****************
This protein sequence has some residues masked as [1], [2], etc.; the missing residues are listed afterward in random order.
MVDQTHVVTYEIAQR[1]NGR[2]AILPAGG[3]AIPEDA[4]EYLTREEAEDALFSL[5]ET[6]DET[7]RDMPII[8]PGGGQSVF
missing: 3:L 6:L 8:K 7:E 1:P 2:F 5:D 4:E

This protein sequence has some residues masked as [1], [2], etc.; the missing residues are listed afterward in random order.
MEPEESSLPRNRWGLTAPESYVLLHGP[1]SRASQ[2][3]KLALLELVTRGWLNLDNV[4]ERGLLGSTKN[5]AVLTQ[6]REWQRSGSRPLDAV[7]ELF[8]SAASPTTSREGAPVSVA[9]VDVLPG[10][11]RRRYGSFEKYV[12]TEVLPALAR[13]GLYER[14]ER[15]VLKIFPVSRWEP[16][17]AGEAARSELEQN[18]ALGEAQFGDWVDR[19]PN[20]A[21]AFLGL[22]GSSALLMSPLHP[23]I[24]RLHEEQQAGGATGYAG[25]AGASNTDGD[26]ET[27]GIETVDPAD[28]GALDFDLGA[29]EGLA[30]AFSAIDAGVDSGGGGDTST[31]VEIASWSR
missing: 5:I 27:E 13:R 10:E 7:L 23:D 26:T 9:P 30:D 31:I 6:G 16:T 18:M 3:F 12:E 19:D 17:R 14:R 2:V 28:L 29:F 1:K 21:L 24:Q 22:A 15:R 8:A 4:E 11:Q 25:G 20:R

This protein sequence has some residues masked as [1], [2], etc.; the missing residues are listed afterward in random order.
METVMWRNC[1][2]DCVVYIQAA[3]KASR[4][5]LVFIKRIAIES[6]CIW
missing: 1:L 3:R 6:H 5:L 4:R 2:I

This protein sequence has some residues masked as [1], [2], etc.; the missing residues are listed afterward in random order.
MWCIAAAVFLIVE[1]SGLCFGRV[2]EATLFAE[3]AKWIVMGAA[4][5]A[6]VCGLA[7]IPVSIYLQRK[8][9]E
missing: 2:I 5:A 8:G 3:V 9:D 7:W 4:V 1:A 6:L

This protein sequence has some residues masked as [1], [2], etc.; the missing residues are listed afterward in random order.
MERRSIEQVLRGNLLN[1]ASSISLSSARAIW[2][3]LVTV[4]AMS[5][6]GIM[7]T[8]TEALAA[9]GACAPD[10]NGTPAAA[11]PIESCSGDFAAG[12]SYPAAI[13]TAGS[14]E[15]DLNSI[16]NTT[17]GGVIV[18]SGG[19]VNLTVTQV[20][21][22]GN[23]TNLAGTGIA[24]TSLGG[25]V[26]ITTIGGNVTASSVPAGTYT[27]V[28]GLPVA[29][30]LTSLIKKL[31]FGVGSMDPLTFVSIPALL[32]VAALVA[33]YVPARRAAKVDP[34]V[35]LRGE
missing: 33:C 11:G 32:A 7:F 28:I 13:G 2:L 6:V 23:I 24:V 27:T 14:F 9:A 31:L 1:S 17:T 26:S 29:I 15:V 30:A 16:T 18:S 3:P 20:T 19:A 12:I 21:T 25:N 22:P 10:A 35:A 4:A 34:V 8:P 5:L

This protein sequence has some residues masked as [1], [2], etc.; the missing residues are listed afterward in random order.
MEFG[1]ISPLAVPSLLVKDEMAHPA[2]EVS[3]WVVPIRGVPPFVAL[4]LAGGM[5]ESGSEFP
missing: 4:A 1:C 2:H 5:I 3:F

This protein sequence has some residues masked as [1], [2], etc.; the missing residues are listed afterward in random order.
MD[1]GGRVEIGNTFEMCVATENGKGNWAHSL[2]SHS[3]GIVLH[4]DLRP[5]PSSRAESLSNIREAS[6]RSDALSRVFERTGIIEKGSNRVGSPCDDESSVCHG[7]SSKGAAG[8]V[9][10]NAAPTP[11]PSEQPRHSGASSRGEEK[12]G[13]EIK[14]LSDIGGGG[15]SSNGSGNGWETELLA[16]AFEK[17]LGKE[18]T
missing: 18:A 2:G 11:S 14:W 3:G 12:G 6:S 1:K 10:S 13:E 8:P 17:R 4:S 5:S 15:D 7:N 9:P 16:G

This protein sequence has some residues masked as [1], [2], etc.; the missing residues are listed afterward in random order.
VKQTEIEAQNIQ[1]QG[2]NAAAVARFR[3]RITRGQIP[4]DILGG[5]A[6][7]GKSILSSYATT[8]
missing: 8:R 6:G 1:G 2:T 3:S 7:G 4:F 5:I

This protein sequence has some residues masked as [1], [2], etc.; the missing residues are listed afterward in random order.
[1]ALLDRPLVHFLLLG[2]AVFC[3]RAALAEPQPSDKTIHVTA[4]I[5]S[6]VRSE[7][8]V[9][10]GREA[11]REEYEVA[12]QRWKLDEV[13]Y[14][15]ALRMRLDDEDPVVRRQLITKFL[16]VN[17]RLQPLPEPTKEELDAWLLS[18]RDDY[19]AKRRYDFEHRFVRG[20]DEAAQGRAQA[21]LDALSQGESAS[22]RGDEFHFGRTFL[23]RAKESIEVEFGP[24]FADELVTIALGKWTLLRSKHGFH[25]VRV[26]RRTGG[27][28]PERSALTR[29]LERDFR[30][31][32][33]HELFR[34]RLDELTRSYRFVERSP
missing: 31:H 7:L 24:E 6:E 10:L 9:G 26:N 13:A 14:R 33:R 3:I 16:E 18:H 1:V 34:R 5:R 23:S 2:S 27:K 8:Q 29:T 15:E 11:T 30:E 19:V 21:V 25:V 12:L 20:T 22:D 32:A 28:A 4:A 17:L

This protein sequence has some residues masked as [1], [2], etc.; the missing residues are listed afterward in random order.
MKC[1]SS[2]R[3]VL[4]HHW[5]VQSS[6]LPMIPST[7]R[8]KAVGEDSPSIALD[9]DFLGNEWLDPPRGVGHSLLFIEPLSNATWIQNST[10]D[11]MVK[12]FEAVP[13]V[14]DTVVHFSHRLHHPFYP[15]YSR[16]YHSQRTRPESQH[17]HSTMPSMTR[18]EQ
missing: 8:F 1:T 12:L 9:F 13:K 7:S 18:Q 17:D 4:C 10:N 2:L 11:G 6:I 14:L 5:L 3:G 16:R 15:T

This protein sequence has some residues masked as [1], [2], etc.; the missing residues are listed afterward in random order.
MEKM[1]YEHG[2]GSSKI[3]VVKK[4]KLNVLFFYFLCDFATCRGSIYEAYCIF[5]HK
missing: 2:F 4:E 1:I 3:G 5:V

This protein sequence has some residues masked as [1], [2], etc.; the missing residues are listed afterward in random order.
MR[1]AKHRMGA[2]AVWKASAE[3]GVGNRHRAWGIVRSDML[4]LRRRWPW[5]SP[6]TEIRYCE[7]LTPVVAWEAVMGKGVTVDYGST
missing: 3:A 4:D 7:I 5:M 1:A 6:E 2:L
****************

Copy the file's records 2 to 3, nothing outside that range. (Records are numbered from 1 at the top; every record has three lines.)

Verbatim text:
This protein sequence has some residues masked as [1], [2], etc.; the missing residues are listed afterward in random order.
MEPEESSLPRNRWGLTAPESYVLLHGP[1]SRASQ[2][3]KLALLELVTRGWLNLDNV[4]ERGLLGSTKN[5]AVLTQ[6]REWQRSGSRPLDAV[7]ELF[8]SAASPTTSREGAPVSVA[9]VDVLPG[10][11]RRRYGSFEKYV[12]TEVLPALAR[13]GLYER[14]ER[15]VLKIFPVSRWEP[16][17]AGEAARSELEQN[18]ALGEAQFGDWVDR[19]PN[20]A[21]AFLGL[22]GSSALLMSPLHP[23]I[24]RLHEEQQAGGATGYAG[25]AGASNTDGD[26]ET[27]GIETVDPAD[28]GALDFDLGA[29]EGLA[30]AFSAIDAGVDSGGGGDTST[31]VEIASWSR
missing: 5:I 27:E 13:R 10:E 7:L 23:D 26:T 9:P 30:D 31:I 6:G 16:T 18:M 3:F 12:E 19:D 17:R 14:R 2:V 28:L 29:F 1:K 21:L 24:Q 22:A 15:R 8:A 4:E 11:Q 25:G 20:R

This protein sequence has some residues masked as [1], [2], etc.; the missing residues are listed afterward in random order.
METVMWRNC[1][2]DCVVYIQAA[3]KASR[4][5]LVFIKRIAIES[6]CIW
missing: 1:L 3:R 6:H 5:L 4:R 2:I